Cynthia Carr was a columnist and arts reporter for the Village Voice from 1984 to 2003. Writing under the byline C. Carr, she specialized in experimental and cutting-edge art, especially performance art. Some of these pieces are now collected in On Edge: Performance at the End of the Twentieth Century. She is also the author of Our Town: A Heartland Lynching, a Haunted Town, and the Hidden History of White America. Her work has appeared in the New York Times, Artforum, Bookforum, Modern Painters, the Drama Review, and other publications. She was awarded a Guggenheim Fellowship in 2007. Carr lives in New York.

Product Details

ISBN:
9781596915336
Author:
Carr, Cynthia
Publisher:
Bloomsbury Publishing PLC
Author:
Cynthia Carr
Author:
Barber, Kathleen (Kathy)
Author:
Stemen, Sara
Subject:
General Biography
Subject:
Artists, Architects, Photographers
Subject:
General
Subject:
American - General
Subject:
Art-History and Criticism
Subject:
Biography-Artists Architects and Photographers
Copyright:
Edition Description:
Trade paper
Publication Date:
20120731
Binding:
Paperback
Language:
English
Illustrations:
BandW throughout; 16p color insert
Pages:
624
Dimensions:
9 x 6 in

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Related Subjects

Arts and Entertainment » Art » Artists
Arts and Entertainment » Art » History and Criticism
Arts and Entertainment » Art » Style and Design
Arts and Entertainment » Drama » Featured Titles
Biography » Artists, Architects, and Photographers
Biography » Gay and Lesbian
Featured Titles » Biography
Gay and Lesbian » History and Social Science » History and Biographies
Health and Self-Help » Health and Medicine » General
Health and Self-Help » Health and Medicine » General Medicine
Religion » Comparative Religion » General

Fire in the Belly: The Life and Times of David Wojnarowicz New Hardcover
0 stars - 0 reviews
$35.00 In Stock
Product details 624 pages Bloomsbury Publishing PLC - English 9781596915336 Reviews:
"Publishers Weekly Review" by , "In this lucidly composed, skillfully contextualized first complete biography of David Wojnarowicz, former Village Voice reporter Carr (Our Town: A Heartland Lynching, a Haunted Town, and the Hidden History of White America) reveals how the controversial artist's life experience shaped his art and politics. Carr begins by describing Wojnarowicz's abusive, chaotic childhood, which couldn't be redeemed despite his intense love for drawing. Tracing his early life as a withdrawn, unstable student, sometime hustler, and store clerk in the troubled New York of the late 1960s and early '70s, Carr reveals the artist's struggle to express his emerging gay identity and the violent intensity of his family life. Meeting fellow artist Peter Hujar, who became his partner and artistic mentor, was a turning point in Wojnarowicz's life: '‘Everything I made, I made for Peter.'' Vividly detailing the East Village art scene and Wojnarowicz's place in it, Carr also depicts the personal and professional significance of his relationships with female artists like Kiki Smith, Judy Glantzman, and Karen Finley. The most powerful sections of this engrossing book give insight into the intersection between the culture wars of the early 1990s and Wojnarowicz's 1991 work, Tongues of Flame. Agent: Joy Harris, Joy Harris Literary Agency. (July)" Publishers Weekly Copyright PWxyz, LLC. All rights reserved.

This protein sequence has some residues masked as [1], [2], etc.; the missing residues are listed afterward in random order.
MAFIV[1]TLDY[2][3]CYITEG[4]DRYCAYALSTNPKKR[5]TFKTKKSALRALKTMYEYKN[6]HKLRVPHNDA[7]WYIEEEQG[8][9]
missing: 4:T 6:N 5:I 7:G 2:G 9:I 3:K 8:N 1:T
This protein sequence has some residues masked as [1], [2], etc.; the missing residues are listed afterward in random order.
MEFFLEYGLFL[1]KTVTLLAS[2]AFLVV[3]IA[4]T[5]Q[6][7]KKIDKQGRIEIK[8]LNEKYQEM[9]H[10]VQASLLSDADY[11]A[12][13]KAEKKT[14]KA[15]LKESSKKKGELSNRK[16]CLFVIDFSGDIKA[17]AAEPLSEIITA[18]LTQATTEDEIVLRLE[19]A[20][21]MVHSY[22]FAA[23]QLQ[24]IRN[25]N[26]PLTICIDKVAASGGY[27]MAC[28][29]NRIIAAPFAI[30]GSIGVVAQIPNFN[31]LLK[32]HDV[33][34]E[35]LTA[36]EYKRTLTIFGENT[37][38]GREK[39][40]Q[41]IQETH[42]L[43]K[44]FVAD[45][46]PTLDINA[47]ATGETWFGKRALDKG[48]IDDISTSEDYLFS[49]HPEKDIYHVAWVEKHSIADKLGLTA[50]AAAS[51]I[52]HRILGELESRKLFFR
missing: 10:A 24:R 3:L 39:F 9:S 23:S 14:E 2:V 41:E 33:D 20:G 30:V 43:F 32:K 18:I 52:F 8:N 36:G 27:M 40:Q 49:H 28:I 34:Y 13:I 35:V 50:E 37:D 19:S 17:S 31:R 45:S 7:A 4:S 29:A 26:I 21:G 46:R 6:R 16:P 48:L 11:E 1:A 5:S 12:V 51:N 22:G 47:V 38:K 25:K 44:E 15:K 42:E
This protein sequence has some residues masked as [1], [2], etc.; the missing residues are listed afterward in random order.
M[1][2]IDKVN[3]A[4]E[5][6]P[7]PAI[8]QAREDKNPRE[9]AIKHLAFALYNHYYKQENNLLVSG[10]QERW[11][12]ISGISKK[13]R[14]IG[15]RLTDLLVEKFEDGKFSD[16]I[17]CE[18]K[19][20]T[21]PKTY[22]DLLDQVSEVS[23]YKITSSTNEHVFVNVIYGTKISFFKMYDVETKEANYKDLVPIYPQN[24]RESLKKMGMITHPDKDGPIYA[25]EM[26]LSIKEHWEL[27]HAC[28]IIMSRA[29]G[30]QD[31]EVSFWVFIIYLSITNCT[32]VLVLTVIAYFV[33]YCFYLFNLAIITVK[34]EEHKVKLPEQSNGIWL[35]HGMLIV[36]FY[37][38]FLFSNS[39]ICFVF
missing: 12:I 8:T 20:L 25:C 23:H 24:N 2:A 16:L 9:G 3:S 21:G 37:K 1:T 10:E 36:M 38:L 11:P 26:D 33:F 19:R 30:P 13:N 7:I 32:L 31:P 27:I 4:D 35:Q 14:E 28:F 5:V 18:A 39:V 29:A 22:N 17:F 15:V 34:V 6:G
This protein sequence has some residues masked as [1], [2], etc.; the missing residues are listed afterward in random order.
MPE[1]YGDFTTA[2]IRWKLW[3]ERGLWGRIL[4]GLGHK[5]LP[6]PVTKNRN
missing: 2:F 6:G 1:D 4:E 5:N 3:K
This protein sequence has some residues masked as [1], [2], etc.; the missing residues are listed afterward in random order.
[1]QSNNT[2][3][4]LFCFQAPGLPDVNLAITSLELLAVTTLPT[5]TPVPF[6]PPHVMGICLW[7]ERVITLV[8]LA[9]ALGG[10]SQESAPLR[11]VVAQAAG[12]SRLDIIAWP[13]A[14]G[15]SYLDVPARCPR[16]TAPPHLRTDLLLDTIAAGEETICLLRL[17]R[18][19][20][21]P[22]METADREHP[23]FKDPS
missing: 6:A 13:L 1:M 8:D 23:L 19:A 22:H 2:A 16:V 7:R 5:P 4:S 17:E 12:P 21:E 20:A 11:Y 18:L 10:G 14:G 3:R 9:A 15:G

"Synopsis" by ,
The first full biography of legendary East Village artist and gay activist David Wojnarowicz, whose work continues to provoke twenty years after his death.
"Synopsis" by ,
David Wojnarowicz was an abused child, a teen runaway who barely finished high school, but he emerged as one of the most important voices of his generation. He found his tribe in New Yorks East Village, a neighborhood noted in the 1970s and 80s for drugs, blight, and a burgeoning art scene. His creativity spilled out in paintings, photographs, films, texts, installations, and in his life and its recounting—creating a sort of mythos around himself. His circle of East Village artists moved into the national spotlight just as the AIDS plague began its devastating advance, and as right-wing culture warriors reared their heads. As Wojnarowiczs reputation as an artist grew, so did his reputation as an agitator—because he dealt so openly with his homosexuality, so angrily with his circumstances as a Person With AIDS, and so fiercely with his would-be censors.

Fire in the Belly is the untold story of a polarizing figure at a pivotal moment in American culture—and one of the most highly acclaimed biographies of the year.
"Synopsis" by ,
In December 2010, the National Portrait Gallery in Washington made headlines when it responded to protests from the Catholic League by voluntarily censoring an excerpt of David Wojnarowicz's A Fire in My Belly from its show on American portraiture. Why a work of art could stir such emotions is at the heart of Cynthia Carr's Fire in the Belly, the first biography of a beleaguered art-world figure who became one of the most important voices of his generation. Wojnarowicz emerged from a Dickensian childhood that included orphanages, abusive and absent parents, and a life of hustling on the street. He first found acclaim in New York's East Village, a neighborhood noted in the 1970s and '80s for its abandoned buildings, junkies, and burgeoning art scene. Along with Keith Haring, Nan Goldin, and Jean-Michel Basquiat, Wojnarowicz helped redefine art for the times. As uptown art collectors looked downtown for the next big thing, this community of cultural outsiders was suddenly thrust into the national spotlight. The ensuing culture war, the neighborhood's gentrification, and the AIDS crisis then devastated the East Village scene. Wojnarowicz died of AIDS in 1992 at the age of thirty-seven. Carr's brilliant biography traces the untold story of a controversial and seminal figure at a pivotal moment in American culture.